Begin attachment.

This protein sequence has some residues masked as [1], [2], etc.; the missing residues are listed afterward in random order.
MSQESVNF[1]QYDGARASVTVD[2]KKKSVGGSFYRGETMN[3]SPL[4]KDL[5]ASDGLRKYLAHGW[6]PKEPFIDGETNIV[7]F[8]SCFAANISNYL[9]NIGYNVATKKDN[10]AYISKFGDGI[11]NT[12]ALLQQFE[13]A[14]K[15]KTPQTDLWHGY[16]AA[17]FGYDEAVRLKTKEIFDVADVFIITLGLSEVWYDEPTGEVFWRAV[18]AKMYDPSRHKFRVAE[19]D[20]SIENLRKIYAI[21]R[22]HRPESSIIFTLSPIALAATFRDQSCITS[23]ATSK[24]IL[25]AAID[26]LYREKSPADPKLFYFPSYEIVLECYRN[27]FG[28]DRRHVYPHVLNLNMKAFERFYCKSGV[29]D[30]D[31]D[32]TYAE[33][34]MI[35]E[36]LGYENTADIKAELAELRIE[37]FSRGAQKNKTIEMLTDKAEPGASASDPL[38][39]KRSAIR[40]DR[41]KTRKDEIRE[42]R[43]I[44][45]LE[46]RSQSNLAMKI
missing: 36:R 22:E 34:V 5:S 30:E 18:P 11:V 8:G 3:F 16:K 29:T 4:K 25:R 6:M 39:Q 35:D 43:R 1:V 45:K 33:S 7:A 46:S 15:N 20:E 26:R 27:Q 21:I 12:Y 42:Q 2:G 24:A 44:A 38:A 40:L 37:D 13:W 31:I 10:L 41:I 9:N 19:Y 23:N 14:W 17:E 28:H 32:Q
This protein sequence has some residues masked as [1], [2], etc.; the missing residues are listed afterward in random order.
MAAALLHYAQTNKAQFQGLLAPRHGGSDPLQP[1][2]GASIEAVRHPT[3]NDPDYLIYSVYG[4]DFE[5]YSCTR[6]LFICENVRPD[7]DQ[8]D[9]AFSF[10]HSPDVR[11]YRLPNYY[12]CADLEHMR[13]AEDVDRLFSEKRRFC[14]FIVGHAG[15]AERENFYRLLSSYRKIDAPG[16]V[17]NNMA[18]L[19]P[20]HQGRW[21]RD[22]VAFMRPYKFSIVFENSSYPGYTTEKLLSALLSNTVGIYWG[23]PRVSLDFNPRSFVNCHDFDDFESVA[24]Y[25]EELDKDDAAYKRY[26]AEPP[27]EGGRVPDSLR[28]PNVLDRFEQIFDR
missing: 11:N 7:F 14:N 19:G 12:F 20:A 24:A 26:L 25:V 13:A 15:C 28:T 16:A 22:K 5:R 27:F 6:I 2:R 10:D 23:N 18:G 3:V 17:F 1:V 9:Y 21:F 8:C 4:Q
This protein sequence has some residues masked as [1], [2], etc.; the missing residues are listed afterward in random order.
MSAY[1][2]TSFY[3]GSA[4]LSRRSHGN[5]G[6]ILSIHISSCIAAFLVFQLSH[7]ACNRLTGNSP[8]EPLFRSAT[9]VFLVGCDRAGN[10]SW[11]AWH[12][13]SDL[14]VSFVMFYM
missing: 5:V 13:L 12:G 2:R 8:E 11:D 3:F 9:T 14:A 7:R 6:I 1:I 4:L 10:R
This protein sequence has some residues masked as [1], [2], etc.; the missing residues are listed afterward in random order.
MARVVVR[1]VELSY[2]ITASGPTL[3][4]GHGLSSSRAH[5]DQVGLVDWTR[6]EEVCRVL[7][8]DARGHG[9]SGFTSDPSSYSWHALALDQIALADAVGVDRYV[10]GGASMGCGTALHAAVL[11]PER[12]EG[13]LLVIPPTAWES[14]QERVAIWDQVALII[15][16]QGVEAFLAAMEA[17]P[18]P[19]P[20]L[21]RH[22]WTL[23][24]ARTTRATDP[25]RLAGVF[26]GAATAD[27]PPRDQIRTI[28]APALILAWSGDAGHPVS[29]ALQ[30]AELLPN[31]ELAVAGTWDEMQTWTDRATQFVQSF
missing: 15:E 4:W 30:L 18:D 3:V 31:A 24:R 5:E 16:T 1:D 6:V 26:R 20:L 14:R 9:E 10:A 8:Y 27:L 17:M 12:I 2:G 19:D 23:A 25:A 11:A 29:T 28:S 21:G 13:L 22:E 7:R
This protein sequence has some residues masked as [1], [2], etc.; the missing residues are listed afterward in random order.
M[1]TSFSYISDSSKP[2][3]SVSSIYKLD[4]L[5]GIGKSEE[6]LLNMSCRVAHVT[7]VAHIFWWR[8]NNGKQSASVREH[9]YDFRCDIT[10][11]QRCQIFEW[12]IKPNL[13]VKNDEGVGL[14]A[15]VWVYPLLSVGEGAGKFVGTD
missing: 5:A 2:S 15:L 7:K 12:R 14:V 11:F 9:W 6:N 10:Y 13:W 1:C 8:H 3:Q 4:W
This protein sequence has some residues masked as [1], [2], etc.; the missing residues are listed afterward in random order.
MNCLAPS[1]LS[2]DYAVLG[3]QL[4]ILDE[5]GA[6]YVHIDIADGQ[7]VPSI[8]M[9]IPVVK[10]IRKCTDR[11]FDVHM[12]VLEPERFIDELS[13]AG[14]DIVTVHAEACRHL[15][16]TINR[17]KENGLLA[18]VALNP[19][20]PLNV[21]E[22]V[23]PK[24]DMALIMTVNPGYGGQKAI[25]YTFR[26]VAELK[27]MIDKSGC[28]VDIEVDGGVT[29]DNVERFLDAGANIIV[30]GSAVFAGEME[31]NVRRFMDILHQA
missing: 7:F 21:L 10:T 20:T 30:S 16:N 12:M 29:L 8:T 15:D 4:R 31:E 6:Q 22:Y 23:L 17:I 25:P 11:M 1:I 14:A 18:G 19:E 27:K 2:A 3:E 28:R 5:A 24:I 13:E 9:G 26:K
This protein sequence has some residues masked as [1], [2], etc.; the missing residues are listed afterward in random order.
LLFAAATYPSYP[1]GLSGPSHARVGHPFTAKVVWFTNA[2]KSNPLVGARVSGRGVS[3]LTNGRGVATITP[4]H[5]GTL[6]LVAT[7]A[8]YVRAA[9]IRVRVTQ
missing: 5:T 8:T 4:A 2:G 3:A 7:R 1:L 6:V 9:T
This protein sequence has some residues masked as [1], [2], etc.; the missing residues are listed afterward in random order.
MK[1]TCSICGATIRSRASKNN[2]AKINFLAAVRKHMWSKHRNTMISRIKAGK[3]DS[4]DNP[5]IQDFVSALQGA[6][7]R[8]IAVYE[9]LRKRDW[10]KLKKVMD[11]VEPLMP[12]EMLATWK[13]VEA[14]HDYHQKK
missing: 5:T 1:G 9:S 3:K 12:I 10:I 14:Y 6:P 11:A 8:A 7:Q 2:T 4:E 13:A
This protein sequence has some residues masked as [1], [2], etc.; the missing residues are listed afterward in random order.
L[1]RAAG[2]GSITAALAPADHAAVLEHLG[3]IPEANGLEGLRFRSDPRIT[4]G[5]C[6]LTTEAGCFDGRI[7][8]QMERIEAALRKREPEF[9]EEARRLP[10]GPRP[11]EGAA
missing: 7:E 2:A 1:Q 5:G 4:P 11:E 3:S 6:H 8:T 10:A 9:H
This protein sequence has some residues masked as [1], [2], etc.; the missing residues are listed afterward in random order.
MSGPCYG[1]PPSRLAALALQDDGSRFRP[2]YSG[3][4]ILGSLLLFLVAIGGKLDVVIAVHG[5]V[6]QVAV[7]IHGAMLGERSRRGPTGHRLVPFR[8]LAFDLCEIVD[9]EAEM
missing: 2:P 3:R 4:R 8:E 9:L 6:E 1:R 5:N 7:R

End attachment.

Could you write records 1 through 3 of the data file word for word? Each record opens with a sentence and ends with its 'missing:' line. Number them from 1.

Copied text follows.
This protein sequence has some residues masked as [1], [2], etc.; the missing residues are listed afterward in random order.
MSQESVNF[1]QYDGARASVTVD[2]KKKSVGGSFYRGETMN[3]SPL[4]KDL[5]ASDGLRKYLAHGW[6]PKEPFIDGETNIV[7]F[8]SCFAANISNYL[9]NIGYNVATKKDN[10]AYISKFGDGI[11]NT[12]ALLQQFE[13]A[14]K[15]KTPQTDLWHGY[16]AA[17]FGYDEAVRLKTKEIFDVADVFIITLGLSEVWYDEPTGEVFWRAV[18]AKMYDPSRHKFRVAE[19]D[20]SIENLRKIYAI[21]R[22]HRPESSIIFTLSPIALAATFRDQSCITS[23]ATSK[24]IL[25]AAID[26]LYREKSPADPKLFYFPSYEIVLECYRN[27]FG[28]DRRHVYPHVLNLNMKAFERFYCKSGV[29]D[30]D[31]D[32]TYAE[33][34]MI[35]E[36]LGYENTADIKAELAELRIE[37]FSRGAQKNKTIEMLTDKAEPGASASDPL[38][39]KRSAIR[40]DR[41]KTRKDEIRE[42]R[43]I[44][45]LE[46]RSQSNLAMKI
missing: 36:R 22:E 34:V 5:S 30:E 18:P 11:V 8:G 3:F 16:K 29:T 4:K 25:R 6:M 39:Q 35:D 43:R 1:V 45:K 33:S 7:A 46:S 15:N 20:E 26:R 27:Q 21:I 12:Y 42:Q 2:G 24:A 44:A 38:A 40:L 37:D 13:W 31:I 10:L 41:I 9:N 19:Y 23:N 14:W 17:E 28:H 32:Q
This protein sequence has some residues masked as [1], [2], etc.; the missing residues are listed afterward in random order.
MAAALLHYAQTNKAQFQGLLAPRHGGSDPLQP[1][2]GASIEAVRHPT[3]NDPDYLIYSVYG[4]DFE[5]YSCTR[6]LFICENVRPD[7]DQ[8]D[9]AFSF[10]HSPDVR[11]YRLPNYY[12]CADLEHMR[13]AEDVDRLFSEKRRFC[14]FIVGHAG[15]AERENFYRLLSSYRKIDAPG[16]V[17]NNMA[18]L[19]P[20]HQGRW[21]RD[22]VAFMRPYKFSIVFENSSYPGYTTEKLLSALLSNTVGIYWG[23]PRVSLDFNPRSFVNCHDFDDFESVA[24]Y[25]EELDKDDAAYKRY[26]AEPP[27]EGGRVPDSLR[28]PNVLDRFEQIFDR
missing: 11:N 7:F 14:N 19:G 12:F 20:A 24:A 26:L 25:V 13:A 15:C 28:T 16:A 22:K 5:R 27:F 6:I 2:R 10:D 23:N 18:G 3:V 17:F 1:V 9:Y 21:F 8:C 4:Q
This protein sequence has some residues masked as [1], [2], etc.; the missing residues are listed afterward in random order.
MSAY[1][2]TSFY[3]GSA[4]LSRRSHGN[5]G[6]ILSIHISSCIAAFLVFQLSH[7]ACNRLTGNSP[8]EPLFRSAT[9]VFLVGCDRAGN[10]SW[11]AWH[12][13]SDL[14]VSFVMFYM
missing: 5:V 13:L 12:G 2:R 8:E 11:D 3:F 9:T 14:A 7:R 6:I 1:I 4:L 10:R